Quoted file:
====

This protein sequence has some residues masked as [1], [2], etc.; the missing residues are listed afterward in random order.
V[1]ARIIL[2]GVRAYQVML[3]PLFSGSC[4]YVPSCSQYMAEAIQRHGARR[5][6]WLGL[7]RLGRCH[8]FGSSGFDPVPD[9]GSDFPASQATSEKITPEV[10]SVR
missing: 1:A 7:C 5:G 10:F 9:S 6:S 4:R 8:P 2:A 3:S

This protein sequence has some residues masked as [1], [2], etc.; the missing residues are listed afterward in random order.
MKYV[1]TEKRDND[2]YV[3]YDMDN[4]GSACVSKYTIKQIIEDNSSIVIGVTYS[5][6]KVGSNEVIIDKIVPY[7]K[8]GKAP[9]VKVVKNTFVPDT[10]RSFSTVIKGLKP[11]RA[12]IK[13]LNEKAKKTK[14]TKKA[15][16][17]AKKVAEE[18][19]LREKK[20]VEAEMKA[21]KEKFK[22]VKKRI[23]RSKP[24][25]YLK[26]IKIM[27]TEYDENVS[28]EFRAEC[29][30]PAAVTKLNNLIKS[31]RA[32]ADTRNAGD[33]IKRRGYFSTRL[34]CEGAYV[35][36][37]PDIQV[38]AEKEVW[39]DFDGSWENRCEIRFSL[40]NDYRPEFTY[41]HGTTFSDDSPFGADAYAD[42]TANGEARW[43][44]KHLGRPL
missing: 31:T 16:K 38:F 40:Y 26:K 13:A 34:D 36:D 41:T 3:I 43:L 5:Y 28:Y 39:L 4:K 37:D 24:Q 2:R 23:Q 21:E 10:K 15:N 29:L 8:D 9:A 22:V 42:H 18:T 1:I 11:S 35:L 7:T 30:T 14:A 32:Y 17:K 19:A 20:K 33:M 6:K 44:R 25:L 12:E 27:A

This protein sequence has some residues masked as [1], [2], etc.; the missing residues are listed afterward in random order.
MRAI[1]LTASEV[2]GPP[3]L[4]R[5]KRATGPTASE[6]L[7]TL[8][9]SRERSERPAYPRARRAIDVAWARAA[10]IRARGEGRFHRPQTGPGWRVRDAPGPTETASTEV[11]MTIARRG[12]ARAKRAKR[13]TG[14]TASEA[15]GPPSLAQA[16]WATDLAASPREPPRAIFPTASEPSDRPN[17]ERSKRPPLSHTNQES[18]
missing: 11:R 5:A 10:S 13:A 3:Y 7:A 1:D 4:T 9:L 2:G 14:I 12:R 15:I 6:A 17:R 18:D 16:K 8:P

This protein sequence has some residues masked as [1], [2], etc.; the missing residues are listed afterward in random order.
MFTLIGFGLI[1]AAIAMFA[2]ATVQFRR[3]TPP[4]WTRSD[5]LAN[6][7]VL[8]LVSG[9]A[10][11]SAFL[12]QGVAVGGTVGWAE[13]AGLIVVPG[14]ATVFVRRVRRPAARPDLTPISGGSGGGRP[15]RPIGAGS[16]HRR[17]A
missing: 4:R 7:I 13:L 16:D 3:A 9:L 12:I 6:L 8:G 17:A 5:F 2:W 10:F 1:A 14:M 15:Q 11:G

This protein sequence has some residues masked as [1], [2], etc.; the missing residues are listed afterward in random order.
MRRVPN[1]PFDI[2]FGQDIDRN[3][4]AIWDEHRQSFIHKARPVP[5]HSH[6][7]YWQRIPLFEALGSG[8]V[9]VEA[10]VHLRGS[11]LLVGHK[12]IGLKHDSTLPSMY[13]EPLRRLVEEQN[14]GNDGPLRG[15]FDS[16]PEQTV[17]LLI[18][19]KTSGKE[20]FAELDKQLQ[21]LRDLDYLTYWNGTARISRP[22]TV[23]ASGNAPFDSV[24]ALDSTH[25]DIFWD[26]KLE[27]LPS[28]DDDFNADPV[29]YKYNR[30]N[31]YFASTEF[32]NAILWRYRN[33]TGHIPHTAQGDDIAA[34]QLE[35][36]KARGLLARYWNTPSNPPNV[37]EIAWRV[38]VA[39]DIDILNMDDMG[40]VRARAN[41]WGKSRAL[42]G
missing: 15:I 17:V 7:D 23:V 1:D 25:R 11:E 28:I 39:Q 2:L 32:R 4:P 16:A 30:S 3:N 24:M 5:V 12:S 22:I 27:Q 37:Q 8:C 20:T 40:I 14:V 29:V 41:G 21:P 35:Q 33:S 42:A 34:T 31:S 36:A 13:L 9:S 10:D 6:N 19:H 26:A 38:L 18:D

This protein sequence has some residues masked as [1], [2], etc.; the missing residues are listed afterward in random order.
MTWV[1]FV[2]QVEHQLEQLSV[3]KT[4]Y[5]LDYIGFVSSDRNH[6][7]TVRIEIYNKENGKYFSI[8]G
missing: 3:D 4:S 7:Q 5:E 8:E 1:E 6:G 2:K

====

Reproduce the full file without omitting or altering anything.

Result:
This protein sequence has some residues masked as [1], [2], etc.; the missing residues are listed afterward in random order.
V[1]ARIIL[2]GVRAYQVML[3]PLFSGSC[4]YVPSCSQYMAEAIQRHGARR[5][6]WLGL[7]RLGRCH[8]FGSSGFDPVPD[9]GSDFPASQATSEKITPEV[10]SVR
missing: 1:A 7:C 5:G 10:F 9:S 6:S 4:R 8:P 2:A 3:S

This protein sequence has some residues masked as [1], [2], etc.; the missing residues are listed afterward in random order.
MKYV[1]TEKRDND[2]YV[3]YDMDN[4]GSACVSKYTIKQIIEDNSSIVIGVTYS[5][6]KVGSNEVIIDKIVPY[7]K[8]GKAP[9]VKVVKNTFVPDT[10]RSFSTVIKGLKP[11]RA[12]IK[13]LNEKAKKTK[14]TKKA[15][16][17]AKKVAEE[18][19]LREKK[20]VEAEMKA[21]KEKFK[22]VKKRI[23]RSKP[24][25]YLK[26]IKIM[27]TEYDENVS[28]EFRAEC[29][30]PAAVTKLNNLIKS[31]RA[32]ADTRNAGD[33]IKRRGYFSTRL[34]CEGAYV[35][36][37]PDIQV[38]AEKEVW[39]DFDGSWENRCEIRFSL[40]NDYRPEFTY[41]HGTTFSDDSPFGADAYAD[42]TANGEARW[43][44]KHLGRPL
missing: 31:T 16:K 38:F 40:Y 26:K 13:A 34:D 36:D 41:T 3:I 43:L 5:Y 28:Y 39:L 4:K 37:D 24:Q 2:R 23:Q 21:E 10:K 15:N 29:L 8:D 9:A 22:V 42:H 18:T 1:I 11:S 35:L 7:T 30:T 14:A 32:Y 17:K 19:A 20:K 33:M 6:K 44:R 25:L 12:E 27:A

This protein sequence has some residues masked as [1], [2], etc.; the missing residues are listed afterward in random order.
MRAI[1]LTASEV[2]GPP[3]L[4]R[5]KRATGPTASE[6]L[7]TL[8][9]SRERSERPAYPRARRAIDVAWARAA[10]IRARGEGRFHRPQTGPGWRVRDAPGPTETASTEV[11]MTIARRG[12]ARAKRAKR[13]TG[14]TASEA[15]GPPSLAQA[16]WATDLAASPREPPRAIFPTASEPSDRPN[17]ERSKRPPLSHTNQES[18]
missing: 11:R 5:A 10:S 13:A 3:Y 7:A 1:D 4:T 9:L 2:G 14:I 12:R 15:I 6:A 17:R 18:D 16:K 8:P

This protein sequence has some residues masked as [1], [2], etc.; the missing residues are listed afterward in random order.
MFTLIGFGLI[1]AAIAMFA[2]ATVQFRR[3]TPP[4]WTRSD[5]LAN[6][7]VL[8]LVSG[9]A[10][11]SAFL[12]QGVAVGGTVGWAE[13]AGLIVVPG[14]ATVFVRRVRRPAARPDLTPISGGSGGGRP[15]RPIGAGS[16]HRR[17]A
missing: 4:R 7:I 13:L 16:D 3:A 9:L 12:I 6:L 8:G 17:A 5:F 2:W 10:F 1:A 14:M 15:Q 11:G

This protein sequence has some residues masked as [1], [2], etc.; the missing residues are listed afterward in random order.
MRRVPN[1]PFDI[2]FGQDIDRN[3][4]AIWDEHRQSFIHKARPVP[5]HSH[6][7]YWQRIPLFEALGSG[8]V[9]VEA[10]VHLRGS[11]LLVGHK[12]IGLKHDSTLPSMY[13]EPLRRLVEEQN[14]GNDGPLRG[15]FDS[16]PEQTV[17]LLI[18][19]KTSGKE[20]FAELDKQLQ[21]LRDLDYLTYWNGTARISRP[22]TV[23]ASGNAPFDSV[24]ALDSTH[25]DIFWD[26]KLE[27]LPS[28]DDDFNADPV[29]YKYNR[30]N[31]YFASTEF[32]NAILWRYRN[33]TGHIPHTAQGDDIAA[34]QLE[35][36]KARGLLARYWNTPSNPPNV[37]EIAWRV[38]VA[39]DIDILNMDDMG[40]VRARAN[41]WGKSRAL[42]G
missing: 15:I 17:V 7:D 23:V 1:D 25:R 11:E 28:I 39:Q 2:L 32:R 4:P 16:A 30:S 3:N 24:M 5:V 12:S 22:I 27:Q 37:Q 8:C 20:T 40:I 14:V 29:V 41:G 21:P 35:Q 33:S 42:A 34:T 31:S 36:A 13:L 9:S 10:D 6:N 19:H 26:A 38:L 18:D

This protein sequence has some residues masked as [1], [2], etc.; the missing residues are listed afterward in random order.
MTWV[1]FV[2]QVEHQLEQLSV[3]KT[4]Y[5]LDYIGFVSSDRNH[6][7]TVRIEIYNKENGKYFSI[8]G
missing: 3:D 4:S 7:Q 5:E 8:E 1:E 6:G 2:K